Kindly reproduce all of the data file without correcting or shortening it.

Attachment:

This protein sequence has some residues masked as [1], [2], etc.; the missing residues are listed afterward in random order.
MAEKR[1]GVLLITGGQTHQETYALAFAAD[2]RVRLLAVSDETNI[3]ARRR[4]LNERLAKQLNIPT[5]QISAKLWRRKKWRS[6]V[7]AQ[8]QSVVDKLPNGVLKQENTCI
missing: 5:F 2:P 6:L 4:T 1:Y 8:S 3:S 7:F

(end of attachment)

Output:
This protein sequence has some residues masked as [1], [2], etc.; the missing residues are listed afterward in random order.
MAEKR[1]GVLLITGGQTHQETYALAFAAD[2]RVRLLAVSDETNI[3]ARRR[4]LNERLAKQLNIPT[5]QISAKLWRRKKWRS[6]V[7]AQ[8]QSVVDKLPNGVLKQENTCI
missing: 5:F 2:P 6:L 4:T 1:Y 8:S 3:S 7:F